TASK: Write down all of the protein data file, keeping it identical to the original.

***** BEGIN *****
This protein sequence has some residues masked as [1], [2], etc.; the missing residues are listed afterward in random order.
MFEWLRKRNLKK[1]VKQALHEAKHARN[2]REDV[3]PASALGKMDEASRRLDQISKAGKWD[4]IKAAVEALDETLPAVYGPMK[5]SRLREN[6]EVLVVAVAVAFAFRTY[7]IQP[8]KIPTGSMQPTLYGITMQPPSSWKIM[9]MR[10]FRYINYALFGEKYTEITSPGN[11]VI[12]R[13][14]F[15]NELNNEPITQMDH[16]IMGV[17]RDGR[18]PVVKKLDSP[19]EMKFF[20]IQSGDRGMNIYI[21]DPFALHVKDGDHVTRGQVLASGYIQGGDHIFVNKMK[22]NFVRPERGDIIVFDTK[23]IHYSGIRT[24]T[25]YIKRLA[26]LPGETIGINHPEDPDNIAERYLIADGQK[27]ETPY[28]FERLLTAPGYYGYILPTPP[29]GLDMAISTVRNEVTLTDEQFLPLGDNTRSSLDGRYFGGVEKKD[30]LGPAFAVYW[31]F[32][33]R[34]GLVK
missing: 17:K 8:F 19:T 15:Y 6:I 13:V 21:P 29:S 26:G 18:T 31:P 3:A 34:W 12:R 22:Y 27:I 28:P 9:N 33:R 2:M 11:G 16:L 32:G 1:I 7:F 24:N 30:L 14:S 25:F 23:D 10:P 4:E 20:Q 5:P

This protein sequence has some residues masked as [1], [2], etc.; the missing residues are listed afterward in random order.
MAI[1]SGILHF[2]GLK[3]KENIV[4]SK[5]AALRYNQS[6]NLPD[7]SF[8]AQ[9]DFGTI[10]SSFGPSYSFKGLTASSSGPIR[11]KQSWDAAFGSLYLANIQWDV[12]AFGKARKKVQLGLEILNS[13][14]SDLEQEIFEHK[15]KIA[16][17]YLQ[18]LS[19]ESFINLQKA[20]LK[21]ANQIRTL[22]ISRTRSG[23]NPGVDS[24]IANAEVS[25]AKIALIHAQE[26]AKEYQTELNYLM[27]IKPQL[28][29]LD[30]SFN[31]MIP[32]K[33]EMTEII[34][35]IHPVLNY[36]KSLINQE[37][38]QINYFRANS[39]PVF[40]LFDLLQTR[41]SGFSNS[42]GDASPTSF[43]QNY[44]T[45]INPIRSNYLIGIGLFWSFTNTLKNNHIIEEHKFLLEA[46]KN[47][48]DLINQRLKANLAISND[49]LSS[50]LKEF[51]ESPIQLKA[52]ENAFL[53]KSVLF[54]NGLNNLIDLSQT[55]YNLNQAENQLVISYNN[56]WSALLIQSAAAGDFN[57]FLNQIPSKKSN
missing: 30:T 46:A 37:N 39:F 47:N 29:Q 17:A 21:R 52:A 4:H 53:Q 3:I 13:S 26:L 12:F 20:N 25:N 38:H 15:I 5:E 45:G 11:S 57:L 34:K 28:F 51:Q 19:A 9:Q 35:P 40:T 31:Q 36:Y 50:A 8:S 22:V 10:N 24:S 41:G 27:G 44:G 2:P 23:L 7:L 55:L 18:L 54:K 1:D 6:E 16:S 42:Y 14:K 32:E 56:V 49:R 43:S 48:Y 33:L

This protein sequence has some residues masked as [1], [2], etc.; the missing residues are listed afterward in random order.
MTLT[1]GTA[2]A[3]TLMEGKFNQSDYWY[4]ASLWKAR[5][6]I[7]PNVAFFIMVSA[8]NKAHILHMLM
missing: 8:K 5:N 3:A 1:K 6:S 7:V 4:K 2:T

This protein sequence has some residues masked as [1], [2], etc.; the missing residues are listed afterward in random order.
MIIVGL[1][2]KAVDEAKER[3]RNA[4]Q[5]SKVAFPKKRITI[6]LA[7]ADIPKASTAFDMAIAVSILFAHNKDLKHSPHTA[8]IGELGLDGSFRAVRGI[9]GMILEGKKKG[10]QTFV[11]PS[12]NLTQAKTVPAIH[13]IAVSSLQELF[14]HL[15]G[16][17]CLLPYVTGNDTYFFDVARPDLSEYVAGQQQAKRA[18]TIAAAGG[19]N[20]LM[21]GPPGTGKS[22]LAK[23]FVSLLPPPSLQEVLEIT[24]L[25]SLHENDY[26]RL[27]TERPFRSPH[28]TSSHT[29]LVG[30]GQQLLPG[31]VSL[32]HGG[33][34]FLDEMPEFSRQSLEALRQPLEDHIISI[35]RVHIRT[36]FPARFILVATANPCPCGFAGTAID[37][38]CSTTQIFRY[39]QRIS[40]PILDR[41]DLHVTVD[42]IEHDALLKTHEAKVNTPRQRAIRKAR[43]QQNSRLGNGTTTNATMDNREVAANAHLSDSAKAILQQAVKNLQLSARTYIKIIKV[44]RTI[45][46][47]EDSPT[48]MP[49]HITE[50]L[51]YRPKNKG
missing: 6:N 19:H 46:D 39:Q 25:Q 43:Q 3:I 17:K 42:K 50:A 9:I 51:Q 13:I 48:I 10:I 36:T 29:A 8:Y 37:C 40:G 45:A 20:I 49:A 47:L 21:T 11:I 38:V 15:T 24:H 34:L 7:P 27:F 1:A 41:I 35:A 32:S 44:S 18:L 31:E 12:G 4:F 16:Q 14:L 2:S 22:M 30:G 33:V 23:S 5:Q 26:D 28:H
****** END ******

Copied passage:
This protein sequence has some residues masked as [1], [2], etc.; the missing residues are listed afterward in random order.
MFEWLRKRNLKK[1]VKQALHEAKHARN[2]REDV[3]PASALGKMDEASRRLDQISKAGKWD[4]IKAAVEALDETLPAVYGPMK[5]SRLREN[6]EVLVVAVAVAFAFRTY[7]IQP[8]KIPTGSMQPTLYGITMQPPSSWKIM[9]MR[10]FRYINYALFGEKYTEITSPGN[11]VI[12]R[13][14]F[15]NELNNEPITQMDH[16]IMGV[17]RDGR[18]PVVKKLDSP[19]EMKFF[20]IQSGDRGMNIYI[21]DPFALHVKDGDHVTRGQVLASGYIQGGDHIFVNKMK[22]NFVRPERGDIIVFDTK[23]IHYSGIRT[24]T[25]YIKRLA[26]LPGETIGINHPEDPDNIAERYLIADGQK[27]ETPY[28]FERLLTAPGYYGYILPTPP[29]GLDMAISTVRNEVTLTDEQFLPLGDNTRSSLDGRYFGGVEKKD[30]LGPAFAVYW[31]F[32][33]R[34]GLVK
missing: 17:K 8:F 19:T 15:Y 6:I 13:V 21:P 29:S 26:G 18:T 31:P 3:A 34:W 12:R 22:Y 27:I 28:P 9:N 33:R 2:M 11:G 16:L 32:G 1:I 7:F 24:N 30:L 14:S 25:F 23:D 10:P 4:E 20:Q 5:P

This protein sequence has some residues masked as [1], [2], etc.; the missing residues are listed afterward in random order.
MAI[1]SGILHF[2]GLK[3]KENIV[4]SK[5]AALRYNQS[6]NLPD[7]SF[8]AQ[9]DFGTI[10]SSFGPSYSFKGLTASSSGPIR[11]KQSWDAAFGSLYLANIQWDV[12]AFGKARKKVQLGLEILNS[13][14]SDLEQEIFEHK[15]KIA[16][17]YLQ[18]LS[19]ESFINLQKA[20]LK[21]ANQIRTL[22]ISRTRSG[23]NPGVDS[24]IANAEVS[25]AKIALIHAQE[26]AKEYQTELNYLM[27]IKPQL[28][29]LD[30]SFN[31]MIP[32]K[33]EMTEII[34][35]IHPVLNY[36]KSLINQE[37][38]QINYFRANS[39]PVF[40]LFDLLQTR[41]SGFSNS[42]GDASPTSF[43]QNY[44]T[45]INPIRSNYLIGIGLFWSFTNTLKNNHIIEEHKFLLEA[46]KN[47][48]DLINQRLKANLAISND[49]LSS[50]LKEF[51]ESPIQLKA[52]ENAFL[53]KSVLF[54]NGLNNLIDLSQT[55]YNLNQAENQLVISYNN[56]WSALLIQSAAAGDFN[57]FLNQIPSKKSN
missing: 30:T 46:A 37:N 39:F 47:N 29:Q 17:A 21:R 52:A 4:H 53:Q 3:I 13:S 26:L 12:F 20:N 25:N 38:H 15:I 5:E 45:G 11:S 57:L 34:K 28:F 51:Q 19:A 9:Q 35:P 40:T 31:Q 36:Y 50:A 8:S 22:V 10:N 24:S 41:G 27:G 44:G 2:P 23:L 7:L 55:L 18:L 54:K 1:D 6:E 16:S 42:Y 14:K 32:E 56:V 49:R 43:S 48:Y 33:L

This protein sequence has some residues masked as [1], [2], etc.; the missing residues are listed afterward in random order.
MTLT[1]GTA[2]A[3]TLMEGKFNQSDYWY[4]ASLWKAR[5][6]I[7]PNVAFFIMVSA[8]NKAHILHMLM
missing: 8:K 5:N 3:A 1:K 6:S 7:V 4:K 2:T

This protein sequence has some residues masked as [1], [2], etc.; the missing residues are listed afterward in random order.
MIIVGL[1][2]KAVDEAKER[3]RNA[4]Q[5]SKVAFPKKRITI[6]LA[7]ADIPKASTAFDMAIAVSILFAHNKDLKHSPHTA[8]IGELGLDGSFRAVRGI[9]GMILEGKKKG[10]QTFV[11]PS[12]NLTQAKTVPAIH[13]IAVSSLQELF[14]HL[15]G[16][17]CLLPYVTGNDTYFFDVARPDLSEYVAGQQQAKRA[18]TIAAAGG[19]N[20]LM[21]GPPGTGKS[22]LAK[23]FVSLLPPPSLQEVLEIT[24]L[25]SLHENDY[26]RL[27]TERPFRSPH[28]TSSHT[29]LVG[30]GQQLLPG[31]VSL[32]HGG[33][34]FLDEMPEFSRQSLEALRQPLEDHIISI[35]RVHIRT[36]FPARFILVATANPCPCGFAGTAID[37][38]CSTTQIFRY[39]QRIS[40]PILDR[41]DLHVTVD[42]IEHDALLKTHEAKVNTPRQRAIRKAR[43]QQNSRLGNGTTTNATMDNREVAANAHLSDSAKAILQQAVKNLQLSARTYIKIIKV[44]RTI[45][46][47]EDSPT[48]MP[49]HITE[50]L[51]YRPKNKG
missing: 6:N 19:H 46:D 39:Q 25:Q 43:Q 3:I 17:K 42:K 50:A 9:I 51:Q 13:I 48:I 10:I 36:T 29:A 8:Y 37:C 40:G 45:A 20:I 49:A 47:L 21:T 11:I 38:V 15:T 24:H 34:L 7:P 27:F 1:A 41:I 35:A 32:S 44:S 18:L 31:E 12:G 4:F 16:Q 14:L 2:S 22:M 30:G 33:V 23:S 5:Q 26:D 28:H